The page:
House Oversight of Asylum Requests at Border Should Focus on Protection of Vulnerable Groups
Washington, DC –Human Rights First urges members of Congress at today’s House Oversight Committee Subcommittee on National Securityhearing on “Border Security Oversight, Part III: Examining Asylum Requests,” to address steps that should be taken to better protect refugees who have fled from religious, political and other persecution.
“The United States has a long tradition of support for the protection of men, women, and children from all over the world who are forced to flee religious, political and other persecution. This tradition reflects a core component of this country’s identity as a nation committed to freedom and respect for human dignity,” said Human Rights First’s Sara Ibrahim. “The subcommittee should focus its oversight on steps that can be taken to improve border procedures so that immigration processing is conducted in ways that uphold core American values, humane treatment, and the dignity of the individual.”
When Congress passed the Refugee Act of 1980, the United States enshrined into domestic law its commitment to protect the persecuted, creating the legal status of and incorporating the definition of a “refugee” from the 1951 Convention Relating to the Status of Refugees. Asylum seekers now interact with three separate agencies within the Department of Homeland Security (DHS) – Customs and Border Patrol (CBP), Immigration and Customs Enforcement (ICE), and U.S. Citizenship and Immigration Services (USCIS). When asylum seekers arrive at an airport or a border entry post, they are initially inspected and interviewed by officers from CBP. If encountered in the border areas, asylum seekers are interviewed by officers with the Border Patrol. When asylum seekers are detained, ICE is the agency responsible for their detention.
Asylum seekers who are placed into “expedited removal” are not allowed to file a request for asylum, unless they first pass a screening interview conducted by an Asylum Officer with U.S. Citizenship and Immigration Services (USCIS), or a subsequent immigration court review. The bi-partisan U.S .Commission on International Religious Freedom identified significant flaws in the conduct of expedited removal, recommending a number of reforms. In 2013, USCRIF issued a follow-up report finding that asylum seekers continue to be detained under inappropriate conditions in jails and jail-like facilities and recommended that, when detained, asylum seekers should be held in facilities with conditions appropriate for civil immigration detention, as well as improvements to expand immigration detainees’ access to legal information, representation, and in-person hearings Applicants for asylum are subject to bars and extensive security and background checks.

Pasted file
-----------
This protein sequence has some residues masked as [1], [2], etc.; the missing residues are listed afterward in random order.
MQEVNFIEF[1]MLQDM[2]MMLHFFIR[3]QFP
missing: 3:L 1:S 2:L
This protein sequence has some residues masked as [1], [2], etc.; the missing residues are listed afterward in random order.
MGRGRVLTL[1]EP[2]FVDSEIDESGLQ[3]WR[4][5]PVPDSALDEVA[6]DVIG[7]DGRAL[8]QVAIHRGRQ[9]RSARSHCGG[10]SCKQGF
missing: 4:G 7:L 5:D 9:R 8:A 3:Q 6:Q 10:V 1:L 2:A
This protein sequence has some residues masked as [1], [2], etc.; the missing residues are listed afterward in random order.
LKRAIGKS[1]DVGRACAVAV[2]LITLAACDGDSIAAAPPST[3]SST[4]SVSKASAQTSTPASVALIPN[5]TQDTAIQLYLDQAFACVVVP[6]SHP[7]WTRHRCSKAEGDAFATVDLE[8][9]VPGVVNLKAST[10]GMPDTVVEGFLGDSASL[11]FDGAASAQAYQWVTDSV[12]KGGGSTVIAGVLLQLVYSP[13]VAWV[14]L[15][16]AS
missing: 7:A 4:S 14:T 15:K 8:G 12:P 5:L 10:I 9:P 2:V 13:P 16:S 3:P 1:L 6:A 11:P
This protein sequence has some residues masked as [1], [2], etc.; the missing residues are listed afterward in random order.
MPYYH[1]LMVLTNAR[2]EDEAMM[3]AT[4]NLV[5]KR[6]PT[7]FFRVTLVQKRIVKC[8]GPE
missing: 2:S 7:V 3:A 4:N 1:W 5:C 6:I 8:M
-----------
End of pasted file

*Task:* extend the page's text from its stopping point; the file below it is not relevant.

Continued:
“DHS and its component agencies CBP and ICE should ensure that procedures designed to protect asylum seekers from return to persecution are followed, publicly report on credible fear referral rates, and implement the U.S. Commission on International Religious Freedom’srecommendations on expedited removal,” said Ibrahim.
Human Rights First, which provides pro bono counsel to asylum seekers working in partnership with volunteer lawyers at the nation’s leading law firms, has recommended reforms that would provide better access to legal counsel, humane treatment in American detention facilities, and a more effective and timely processing of asylum cases in the asylum and immigration systems.
“In a world afflicted by violence, the U.S. must work to ensure that those seeking asylum in our country receive the full support, protection, and fairness of our law,” Ibrahim concluded.
For more information see our Bars and Security Screening in the Asylum and Refugee Processes, Infographic: How Refugees Get to the United States, Infographic: “Ins” & “Outs” of Immigration Detention, Basics of U.S. Asylum Law, and 2012 Blueprint: How to Repair the U.S. Asylum and Refugee Resettlement Systems.
To speak with Ibrahim, contact Brenda Bowser Soder at BowserSoderB@humanrightsfirst.org or 202-370-3323.